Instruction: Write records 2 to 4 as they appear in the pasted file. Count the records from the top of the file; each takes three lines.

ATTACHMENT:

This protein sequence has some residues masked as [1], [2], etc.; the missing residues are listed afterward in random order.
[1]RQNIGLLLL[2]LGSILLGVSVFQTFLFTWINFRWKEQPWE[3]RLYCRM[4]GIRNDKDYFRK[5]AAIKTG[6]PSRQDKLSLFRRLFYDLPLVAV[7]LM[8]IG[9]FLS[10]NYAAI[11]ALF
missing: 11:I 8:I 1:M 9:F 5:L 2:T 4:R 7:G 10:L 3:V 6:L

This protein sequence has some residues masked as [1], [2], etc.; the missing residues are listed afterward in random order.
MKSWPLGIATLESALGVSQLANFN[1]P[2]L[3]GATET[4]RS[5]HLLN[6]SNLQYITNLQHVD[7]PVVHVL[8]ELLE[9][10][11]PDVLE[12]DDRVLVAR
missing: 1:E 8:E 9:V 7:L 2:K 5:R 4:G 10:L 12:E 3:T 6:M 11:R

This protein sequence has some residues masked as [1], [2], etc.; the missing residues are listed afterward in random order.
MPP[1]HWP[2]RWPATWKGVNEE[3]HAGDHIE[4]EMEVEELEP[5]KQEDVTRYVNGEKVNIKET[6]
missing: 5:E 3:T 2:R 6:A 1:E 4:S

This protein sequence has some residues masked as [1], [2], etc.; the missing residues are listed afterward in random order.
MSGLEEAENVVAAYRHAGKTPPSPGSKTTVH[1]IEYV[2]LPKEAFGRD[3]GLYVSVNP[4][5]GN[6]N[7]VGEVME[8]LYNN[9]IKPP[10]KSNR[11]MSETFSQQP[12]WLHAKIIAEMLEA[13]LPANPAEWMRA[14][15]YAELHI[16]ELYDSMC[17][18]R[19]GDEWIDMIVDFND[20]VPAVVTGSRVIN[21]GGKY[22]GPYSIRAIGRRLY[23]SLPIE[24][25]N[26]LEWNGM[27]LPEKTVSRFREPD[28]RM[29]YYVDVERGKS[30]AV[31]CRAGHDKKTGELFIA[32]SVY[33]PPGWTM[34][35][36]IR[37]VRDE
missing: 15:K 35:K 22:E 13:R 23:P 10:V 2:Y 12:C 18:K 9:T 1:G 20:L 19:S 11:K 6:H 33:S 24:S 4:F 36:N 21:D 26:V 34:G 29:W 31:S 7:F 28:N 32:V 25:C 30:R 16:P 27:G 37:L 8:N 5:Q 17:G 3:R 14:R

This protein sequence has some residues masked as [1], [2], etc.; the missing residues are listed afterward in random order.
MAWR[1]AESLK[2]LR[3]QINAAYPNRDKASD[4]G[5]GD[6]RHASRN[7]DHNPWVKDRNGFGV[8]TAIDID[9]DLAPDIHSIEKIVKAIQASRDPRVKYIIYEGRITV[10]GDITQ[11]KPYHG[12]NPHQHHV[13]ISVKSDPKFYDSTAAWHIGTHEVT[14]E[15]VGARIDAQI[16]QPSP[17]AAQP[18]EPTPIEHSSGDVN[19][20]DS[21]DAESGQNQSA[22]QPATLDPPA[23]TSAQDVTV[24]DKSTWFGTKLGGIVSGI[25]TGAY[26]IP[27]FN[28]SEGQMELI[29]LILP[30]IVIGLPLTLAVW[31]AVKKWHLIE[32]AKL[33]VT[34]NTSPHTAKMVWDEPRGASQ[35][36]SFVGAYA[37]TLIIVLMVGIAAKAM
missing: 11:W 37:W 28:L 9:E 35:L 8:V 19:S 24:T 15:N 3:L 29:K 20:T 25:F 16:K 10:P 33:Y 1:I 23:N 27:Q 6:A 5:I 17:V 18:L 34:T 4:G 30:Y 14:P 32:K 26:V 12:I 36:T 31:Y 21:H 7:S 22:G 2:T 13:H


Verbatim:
This protein sequence has some residues masked as [1], [2], etc.; the missing residues are listed afterward in random order.
MKSWPLGIATLESALGVSQLANFN[1]P[2]L[3]GATET[4]RS[5]HLLN[6]SNLQYITNLQHVD[7]PVVHVL[8]ELLE[9][10][11]PDVLE[12]DDRVLVAR
missing: 1:E 8:E 9:V 7:L 2:K 5:R 4:G 10:L 12:E 3:T 6:M 11:R

This protein sequence has some residues masked as [1], [2], etc.; the missing residues are listed afterward in random order.
MPP[1]HWP[2]RWPATWKGVNEE[3]HAGDHIE[4]EMEVEELEP[5]KQEDVTRYVNGEKVNIKET[6]
missing: 5:E 3:T 2:R 6:A 1:E 4:S

This protein sequence has some residues masked as [1], [2], etc.; the missing residues are listed afterward in random order.
MSGLEEAENVVAAYRHAGKTPPSPGSKTTVH[1]IEYV[2]LPKEAFGRD[3]GLYVSVNP[4][5]GN[6]N[7]VGEVME[8]LYNN[9]IKPP[10]KSNR[11]MSETFSQQP[12]WLHAKIIAEMLEA[13]LPANPAEWMRA[14][15]YAELHI[16]ELYDSMC[17][18]R[19]GDEWIDMIVDFND[20]VPAVVTGSRVIN[21]GGKY[22]GPYSIRAIGRRLY[23]SLPIE[24][25]N[26]LEWNGM[27]LPEKTVSRFREPD[28]RM[29]YYVDVERGKS[30]AV[31]CRAGHDKKTGELFIA[32]SVY[33]PPGWTM[34][35][36]IR[37]VRDE
missing: 15:K 35:K 22:E 13:R 23:P 10:V 2:Y 12:C 18:K 9:T 1:G 20:L 19:S 11:K 6:H 33:S 24:S 4:F 36:N 21:D 26:V 34:G 29:W 31:S 7:F 28:N 32:V 25:C 30:R 16:P 27:G 37:L 8:N 5:Q 17:G 3:R 14:R